Third, this realisation on the part of Pakistan’s establishment has been on the anvil for at least one year. Remember that the two National Security Advisors — Ajit Doval and Moeed Yusuf — held back-channel talks at the time, which gave rise to peace and quiet on the LoC and were supposed to have led to Pakistan agreeing to restart trade with India. A last-minute hitch didn’t allow the latter to happen.
One year has since passed; the economic situation in Pakistan has become worse. Loans to friendly countries remain. Rawalpindi is in greater hock with China. The Pakistan establishment knows it needs to normalise relations with its enemy, India, sooner than later.
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India’s commanding position
Fourth, this is also a good time for the Modi government to graciously accept and reciprocate Pakistan’s gesture of goodwill. It has got what it wanted — the integration of J&K into the Indian Union; Islamabad has not been able to generate much international condemnation on the revocation of Article 370 besides some noises by its patron, China, at the UN Security Council in 2019.
Fifth, India can put together a slew of asks in response to agreeing to go to Pakistan to participate in the SAARC summit — an end to cross-border terrorism, shutting down infiltration and keeping the LoC quiet, and action on the 2008 Mumbai attacks. For the moment, India has the upper hand and should exercise leverage.
Sixth, the Modi government knows that it cannot forever postpone holding the SAARC summit — a time will come when the current strategy of “no talks until cross-border terrorism comes to an end” will stop paying dividends and will become counter-productive. Better to get off the moral high ground, declare victory and start talking to Pakistan.
Moreover, Nepal is fretting about handing over the chairmanship of SAARC to Pakistan – no point further antagonising Kathmandu and the rest of the region India claims to lead.
Seventh, PM Modi has been to Pakistan before; to the astonishment of the world and to the people of India and Pakistan, he travelled there in December 2015 to attend then-PM Nawaz Sharif’s grand-daughter’s wedding.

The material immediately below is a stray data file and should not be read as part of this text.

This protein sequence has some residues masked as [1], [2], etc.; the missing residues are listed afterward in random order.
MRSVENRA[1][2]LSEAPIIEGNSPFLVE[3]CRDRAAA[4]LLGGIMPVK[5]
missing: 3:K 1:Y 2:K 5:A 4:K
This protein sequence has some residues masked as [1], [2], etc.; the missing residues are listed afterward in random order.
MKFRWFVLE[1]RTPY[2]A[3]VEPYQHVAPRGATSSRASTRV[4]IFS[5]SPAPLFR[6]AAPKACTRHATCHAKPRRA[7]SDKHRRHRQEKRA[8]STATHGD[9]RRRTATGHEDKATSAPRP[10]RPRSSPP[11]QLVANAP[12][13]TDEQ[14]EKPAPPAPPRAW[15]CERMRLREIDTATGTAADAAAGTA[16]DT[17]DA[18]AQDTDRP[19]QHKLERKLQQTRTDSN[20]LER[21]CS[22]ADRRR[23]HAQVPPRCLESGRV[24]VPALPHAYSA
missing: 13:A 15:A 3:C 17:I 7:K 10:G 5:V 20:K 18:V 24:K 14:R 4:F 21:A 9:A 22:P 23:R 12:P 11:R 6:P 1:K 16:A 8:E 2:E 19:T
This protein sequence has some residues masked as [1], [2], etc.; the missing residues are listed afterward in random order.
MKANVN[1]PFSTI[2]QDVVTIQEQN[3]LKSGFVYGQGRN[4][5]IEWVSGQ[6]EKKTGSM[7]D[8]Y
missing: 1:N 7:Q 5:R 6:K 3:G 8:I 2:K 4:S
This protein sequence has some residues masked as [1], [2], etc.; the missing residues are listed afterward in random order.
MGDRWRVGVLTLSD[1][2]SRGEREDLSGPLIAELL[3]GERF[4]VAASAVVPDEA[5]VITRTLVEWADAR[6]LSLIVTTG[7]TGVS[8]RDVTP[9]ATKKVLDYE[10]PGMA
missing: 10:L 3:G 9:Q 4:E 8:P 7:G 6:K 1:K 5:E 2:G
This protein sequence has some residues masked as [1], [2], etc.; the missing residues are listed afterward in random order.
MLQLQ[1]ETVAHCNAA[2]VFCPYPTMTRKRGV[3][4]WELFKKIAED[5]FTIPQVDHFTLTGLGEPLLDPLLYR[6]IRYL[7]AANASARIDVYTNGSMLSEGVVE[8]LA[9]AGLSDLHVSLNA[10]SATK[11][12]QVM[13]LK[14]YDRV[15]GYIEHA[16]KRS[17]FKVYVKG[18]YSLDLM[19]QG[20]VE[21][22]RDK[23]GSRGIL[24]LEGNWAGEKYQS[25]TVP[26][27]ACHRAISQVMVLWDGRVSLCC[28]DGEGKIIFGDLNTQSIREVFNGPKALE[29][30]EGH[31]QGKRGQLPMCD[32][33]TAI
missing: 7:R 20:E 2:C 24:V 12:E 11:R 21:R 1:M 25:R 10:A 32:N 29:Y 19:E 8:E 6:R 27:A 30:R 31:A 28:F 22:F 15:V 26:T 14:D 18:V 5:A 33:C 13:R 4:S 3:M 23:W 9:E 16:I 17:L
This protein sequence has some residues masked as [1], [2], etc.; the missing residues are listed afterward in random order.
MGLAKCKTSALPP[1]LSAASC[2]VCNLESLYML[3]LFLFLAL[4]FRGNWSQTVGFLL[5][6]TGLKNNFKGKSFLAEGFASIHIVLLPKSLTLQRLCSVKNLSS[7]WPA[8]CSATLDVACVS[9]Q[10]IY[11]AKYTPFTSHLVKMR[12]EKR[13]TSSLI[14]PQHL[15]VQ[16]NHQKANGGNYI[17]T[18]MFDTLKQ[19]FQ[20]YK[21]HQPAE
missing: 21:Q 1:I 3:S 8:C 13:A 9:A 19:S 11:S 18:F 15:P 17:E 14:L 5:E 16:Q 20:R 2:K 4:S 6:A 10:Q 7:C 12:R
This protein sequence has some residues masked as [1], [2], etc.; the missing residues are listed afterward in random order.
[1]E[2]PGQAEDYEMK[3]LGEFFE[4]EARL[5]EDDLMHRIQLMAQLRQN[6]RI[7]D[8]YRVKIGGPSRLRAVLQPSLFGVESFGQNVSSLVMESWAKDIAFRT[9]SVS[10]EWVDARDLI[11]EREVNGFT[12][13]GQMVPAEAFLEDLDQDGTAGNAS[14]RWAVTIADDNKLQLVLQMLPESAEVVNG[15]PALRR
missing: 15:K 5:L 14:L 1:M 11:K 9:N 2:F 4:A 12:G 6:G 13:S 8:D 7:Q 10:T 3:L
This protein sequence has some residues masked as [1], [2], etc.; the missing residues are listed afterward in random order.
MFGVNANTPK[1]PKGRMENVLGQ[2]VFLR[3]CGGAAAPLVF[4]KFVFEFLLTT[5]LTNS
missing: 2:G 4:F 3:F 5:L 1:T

So, Modi can easily go again – the temperature must be right, of course, something that is easy for two countries well-versed in the art of falling in and out of love, to easily achieve. Imran Khan knows that he is hardly in the driver’s seat — he couldn’t, for example, even get his own man to stay as the spokesperson of the Army and ISI.
And eighth, India realises that it must assert itself to counter China in the neighbourhood, both bilaterally as well as regionally. The last can only be done if all the leaders meet at a summit.
Which brings me to the last point: If the Pakistan Army is Pakistan’s most powerful institution, isn’t it perhaps time for India to open direct talks with them?
Still, all this so-called return to normalcy is only possible if both India and Pakistan reinstate their high commissioners in both capitals — remember, Pakistan expelled India’s high commissioner after the 2019 revocation of Article 370, and recalled its own.
So watch this space. Once elections in several Indian states, including the crucial one in Uttar Pradesh, are out of the way, New Delhi’s attention will return to this all-important decision in its neighbourhood. It will then be time to plot the future.
Jyoti Malhotra is a senior consulting editor at ThePrint. She tweets @jomalhotra. Views are personal.
(Edited by Prashant)